The U.S. economy shrank for the second consecutive quarter, the traditional definition of a recession.
The U.S. economy shrank for the second consecutive quarter, the traditional definition of a recession. Growth fell 0.9% in the spring amid surging inflation and rising interest rates.
- The economic decline stemmed from factors including, “decreases in inventories, residential and nonresidential investment, and government spending at the federal, state and local levels.”
- The stock market declined slightly in the wake of the GDP report, with the Dow Jones Industrial Average sinking by 0.3% and the Nasdaq Composite Index down by 0.7%.
- The economy shrank by 1.6% in the first quarter. The new GDP report came one day after the Federal Reserve again raised the benchmark interest rate by three-quarters of a point to try and break the inflation raging through the U.S. economy.
- Even as the economy contracted, job growth averaged 456,700 per month in the first half of 2022 and jobless claims remain relatively low.
- The New York Times wrote the new data is “fueling fears that a recession may have already begun” while claiming, “Most economists still don’t think the economy meets the formal definition of a recession, which is based on a broader set of indicators including measures of income, spending, and employment.”
- The Washington Post observed the contraction comes as “Retailers bought fewer items, including cars,” and “consumers shifted their spending away from goods to services such as restaurants and hotels.”
- CNN called the economic news a “symbolic recession threshold” and noted the administration even published an “explainer” claiming the traditional definition of a recession does not constitute a recession.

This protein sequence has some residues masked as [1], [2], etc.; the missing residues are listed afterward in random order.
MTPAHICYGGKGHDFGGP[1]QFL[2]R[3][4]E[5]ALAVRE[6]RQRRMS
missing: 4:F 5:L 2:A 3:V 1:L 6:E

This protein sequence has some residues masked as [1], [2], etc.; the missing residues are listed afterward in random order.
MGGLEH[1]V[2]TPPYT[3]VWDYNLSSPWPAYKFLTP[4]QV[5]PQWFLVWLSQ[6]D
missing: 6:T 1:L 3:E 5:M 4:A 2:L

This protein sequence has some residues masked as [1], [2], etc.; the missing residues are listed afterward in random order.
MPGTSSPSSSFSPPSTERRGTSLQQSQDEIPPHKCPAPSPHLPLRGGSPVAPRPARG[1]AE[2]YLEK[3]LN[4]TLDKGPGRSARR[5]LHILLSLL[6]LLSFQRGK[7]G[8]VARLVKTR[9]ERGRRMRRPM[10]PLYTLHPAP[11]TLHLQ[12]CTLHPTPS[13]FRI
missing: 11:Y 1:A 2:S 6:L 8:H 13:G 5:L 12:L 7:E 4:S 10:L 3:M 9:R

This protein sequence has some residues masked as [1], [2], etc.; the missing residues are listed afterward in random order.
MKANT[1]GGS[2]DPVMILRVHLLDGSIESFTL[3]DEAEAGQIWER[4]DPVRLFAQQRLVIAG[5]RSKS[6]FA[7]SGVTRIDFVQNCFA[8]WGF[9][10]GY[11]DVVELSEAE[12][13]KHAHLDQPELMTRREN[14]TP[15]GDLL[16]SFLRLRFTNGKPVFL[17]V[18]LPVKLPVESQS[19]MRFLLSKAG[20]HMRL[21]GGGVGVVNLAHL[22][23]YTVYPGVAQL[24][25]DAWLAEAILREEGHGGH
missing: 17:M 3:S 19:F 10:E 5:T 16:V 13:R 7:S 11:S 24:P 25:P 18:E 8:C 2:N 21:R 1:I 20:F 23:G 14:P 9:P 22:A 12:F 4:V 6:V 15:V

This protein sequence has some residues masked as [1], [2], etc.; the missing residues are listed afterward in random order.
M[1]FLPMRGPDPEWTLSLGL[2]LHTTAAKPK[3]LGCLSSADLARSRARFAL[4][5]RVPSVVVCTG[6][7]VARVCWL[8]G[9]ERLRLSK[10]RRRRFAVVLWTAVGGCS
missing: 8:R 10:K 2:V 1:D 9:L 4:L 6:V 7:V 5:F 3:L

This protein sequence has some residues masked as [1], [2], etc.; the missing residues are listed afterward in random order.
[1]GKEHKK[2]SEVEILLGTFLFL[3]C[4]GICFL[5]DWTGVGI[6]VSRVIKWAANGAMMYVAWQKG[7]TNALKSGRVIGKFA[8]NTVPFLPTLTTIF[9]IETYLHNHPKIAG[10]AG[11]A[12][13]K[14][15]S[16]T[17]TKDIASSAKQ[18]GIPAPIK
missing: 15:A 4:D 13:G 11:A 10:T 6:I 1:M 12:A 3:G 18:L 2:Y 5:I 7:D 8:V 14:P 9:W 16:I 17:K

- FOX News said the economic data put the U.S. into a “technical recession” while noting that relatively strong unemployment and consumer spending indicators make that determination more complex than previous economic declines like the Great Recession.
- Breitbart called the economic contraction the “Bidenpression” and noted that many economists will hesitate to call this a recession until the National Bureau of Economic Research makes a determination using “a more complex and subjective definition of recessions” in the coming months.
- National Review argued “the White House can’t weasel its way out of a recession” and the administration’s efforts to downplay the sour economic news as “not just dishonest but genuinely stupid.” Author Kevin Williamson asked, “When is a recession not a recession? When it is bad for Democratic incumbents.”
On Your Radar
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The Russian arms dealer at the center of a proposed swap for Brittney Griner has a notorious history. (New York Times)
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© Dominic Moore, 2022